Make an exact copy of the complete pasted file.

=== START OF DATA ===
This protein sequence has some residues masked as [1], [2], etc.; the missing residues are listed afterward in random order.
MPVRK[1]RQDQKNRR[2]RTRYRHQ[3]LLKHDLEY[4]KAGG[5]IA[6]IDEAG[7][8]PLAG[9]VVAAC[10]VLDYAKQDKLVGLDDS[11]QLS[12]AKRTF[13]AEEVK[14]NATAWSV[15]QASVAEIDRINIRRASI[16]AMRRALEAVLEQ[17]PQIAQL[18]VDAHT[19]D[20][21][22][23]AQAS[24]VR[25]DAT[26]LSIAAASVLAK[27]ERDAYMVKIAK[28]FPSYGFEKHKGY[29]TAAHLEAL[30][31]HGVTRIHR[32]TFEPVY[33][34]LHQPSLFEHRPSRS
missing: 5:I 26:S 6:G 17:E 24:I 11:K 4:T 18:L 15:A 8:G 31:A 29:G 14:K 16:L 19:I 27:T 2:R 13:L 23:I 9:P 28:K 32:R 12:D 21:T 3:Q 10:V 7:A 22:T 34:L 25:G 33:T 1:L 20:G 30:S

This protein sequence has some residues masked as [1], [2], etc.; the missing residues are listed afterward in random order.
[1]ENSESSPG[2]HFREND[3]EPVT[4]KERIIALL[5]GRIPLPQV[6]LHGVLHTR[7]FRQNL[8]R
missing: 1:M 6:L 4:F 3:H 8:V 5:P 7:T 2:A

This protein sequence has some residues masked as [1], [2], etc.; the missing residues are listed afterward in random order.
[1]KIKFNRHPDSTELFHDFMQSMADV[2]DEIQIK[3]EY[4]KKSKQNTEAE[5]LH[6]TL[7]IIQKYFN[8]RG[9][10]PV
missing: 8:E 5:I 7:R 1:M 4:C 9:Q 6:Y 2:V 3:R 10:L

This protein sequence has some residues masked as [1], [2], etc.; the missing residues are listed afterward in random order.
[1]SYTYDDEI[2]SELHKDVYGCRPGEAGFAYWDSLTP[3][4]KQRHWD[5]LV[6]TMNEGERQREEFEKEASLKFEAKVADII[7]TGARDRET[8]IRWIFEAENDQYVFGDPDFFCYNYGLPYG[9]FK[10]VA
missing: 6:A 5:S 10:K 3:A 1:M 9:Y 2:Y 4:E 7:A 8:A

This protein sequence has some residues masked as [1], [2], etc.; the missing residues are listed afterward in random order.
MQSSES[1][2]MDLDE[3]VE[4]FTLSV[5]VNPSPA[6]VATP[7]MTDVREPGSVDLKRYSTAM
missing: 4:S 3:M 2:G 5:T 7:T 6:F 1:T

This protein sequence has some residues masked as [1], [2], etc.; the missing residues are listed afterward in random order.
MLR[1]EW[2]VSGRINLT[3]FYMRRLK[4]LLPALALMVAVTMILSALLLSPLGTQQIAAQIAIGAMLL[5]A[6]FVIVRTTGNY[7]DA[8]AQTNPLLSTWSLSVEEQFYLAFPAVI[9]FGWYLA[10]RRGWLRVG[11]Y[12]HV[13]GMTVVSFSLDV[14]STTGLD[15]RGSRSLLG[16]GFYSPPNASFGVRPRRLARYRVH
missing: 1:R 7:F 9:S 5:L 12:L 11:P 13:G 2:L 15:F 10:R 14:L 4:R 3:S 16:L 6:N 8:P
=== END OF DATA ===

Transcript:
This protein sequence has some residues masked as [1], [2], etc.; the missing residues are listed afterward in random order.
MPVRK[1]RQDQKNRR[2]RTRYRHQ[3]LLKHDLEY[4]KAGG[5]IA[6]IDEAG[7][8]PLAG[9]VVAAC[10]VLDYAKQDKLVGLDDS[11]QLS[12]AKRTF[13]AEEVK[14]NATAWSV[15]QASVAEIDRINIRRASI[16]AMRRALEAVLEQ[17]PQIAQL[18]VDAHT[19]D[20][21][22][23]AQAS[24]VR[25]DAT[26]LSIAAASVLAK[27]ERDAYMVKIAK[28]FPSYGFEKHKGY[29]TAAHLEAL[30][31]HGVTRIHR[32]TFEPVY[33][34]LHQPSLFEHRPSRS
missing: 5:I 26:S 6:G 17:E 24:I 11:K 4:T 18:L 15:A 8:G 31:A 29:G 14:K 16:L 19:I 27:T 2:R 13:L 23:I 9:P 28:K 32:R 12:D 21:T 3:Q 10:V 7:A 22:T 34:L 25:G 33:T 1:L 20:G 30:S

This protein sequence has some residues masked as [1], [2], etc.; the missing residues are listed afterward in random order.
[1]ENSESSPG[2]HFREND[3]EPVT[4]KERIIALL[5]GRIPLPQV[6]LHGVLHTR[7]FRQNL[8]R
missing: 1:M 6:L 4:F 3:H 8:V 5:P 7:T 2:A

This protein sequence has some residues masked as [1], [2], etc.; the missing residues are listed afterward in random order.
[1]KIKFNRHPDSTELFHDFMQSMADV[2]DEIQIK[3]EY[4]KKSKQNTEAE[5]LH[6]TL[7]IIQKYFN[8]RG[9][10]PV
missing: 8:E 5:I 7:R 1:M 4:C 9:Q 6:Y 2:V 3:R 10:L

This protein sequence has some residues masked as [1], [2], etc.; the missing residues are listed afterward in random order.
[1]SYTYDDEI[2]SELHKDVYGCRPGEAGFAYWDSLTP[3][4]KQRHWD[5]LV[6]TMNEGERQREEFEKEASLKFEAKVADII[7]TGARDRET[8]IRWIFEAENDQYVFGDPDFFCYNYGLPYG[9]FK[10]VA
missing: 6:A 5:S 10:K 3:A 1:M 9:Y 2:Y 4:E 7:A 8:A

This protein sequence has some residues masked as [1], [2], etc.; the missing residues are listed afterward in random order.
MQSSES[1][2]MDLDE[3]VE[4]FTLSV[5]VNPSPA[6]VATP[7]MTDVREPGSVDLKRYSTAM
missing: 4:S 3:M 2:G 5:T 7:T 6:F 1:T

This protein sequence has some residues masked as [1], [2], etc.; the missing residues are listed afterward in random order.
MLR[1]EW[2]VSGRINLT[3]FYMRRLK[4]LLPALALMVAVTMILSALLLSPLGTQQIAAQIAIGAMLL[5]A[6]FVIVRTTGNY[7]DA[8]AQTNPLLSTWSLSVEEQFYLAFPAVI[9]FGWYLA[10]RRGWLRVG[11]Y[12]HV[13]GMTVVSFSLDV[14]STTGLD[15]RGSRSLLG[16]GFYSPPNASFGVRPRRLARYRVH
missing: 1:R 7:F 9:S 5:L 12:L 11:P 13:G 2:L 15:F 10:R 14:L 4:R 3:S 16:L 6:N 8:P